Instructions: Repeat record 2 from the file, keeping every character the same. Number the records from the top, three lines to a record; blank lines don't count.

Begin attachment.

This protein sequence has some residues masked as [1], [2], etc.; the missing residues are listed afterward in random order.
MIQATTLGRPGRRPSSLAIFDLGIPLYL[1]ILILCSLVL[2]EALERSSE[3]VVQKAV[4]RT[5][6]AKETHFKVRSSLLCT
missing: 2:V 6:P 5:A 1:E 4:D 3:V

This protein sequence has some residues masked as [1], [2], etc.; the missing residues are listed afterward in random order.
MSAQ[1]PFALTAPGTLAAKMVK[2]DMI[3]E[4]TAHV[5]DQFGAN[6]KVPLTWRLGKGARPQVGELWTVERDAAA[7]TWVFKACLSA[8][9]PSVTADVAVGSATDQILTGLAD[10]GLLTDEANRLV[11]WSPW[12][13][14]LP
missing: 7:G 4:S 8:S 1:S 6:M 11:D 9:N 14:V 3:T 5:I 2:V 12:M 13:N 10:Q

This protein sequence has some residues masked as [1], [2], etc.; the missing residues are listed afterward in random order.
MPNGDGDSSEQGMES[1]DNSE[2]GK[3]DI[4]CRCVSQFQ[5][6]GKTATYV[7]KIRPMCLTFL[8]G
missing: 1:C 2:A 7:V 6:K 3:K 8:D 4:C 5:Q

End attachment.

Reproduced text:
This protein sequence has some residues masked as [1], [2], etc.; the missing residues are listed afterward in random order.
MSAQ[1]PFALTAPGTLAAKMVK[2]DMI[3]E[4]TAHV[5]DQFGAN[6]KVPLTWRLGKGARPQVGELWTVERDAAA[7]TWVFKACLSA[8][9]PSVTADVAVGSATDQILTGLAD[10]GLLTDEANRLV[11]WSPW[12][13][14]LP
missing: 7:G 4:S 8:S 1:S 6:M 11:D 9:N 14:V 3:T 5:I 2:V 12:M 13:N 10:Q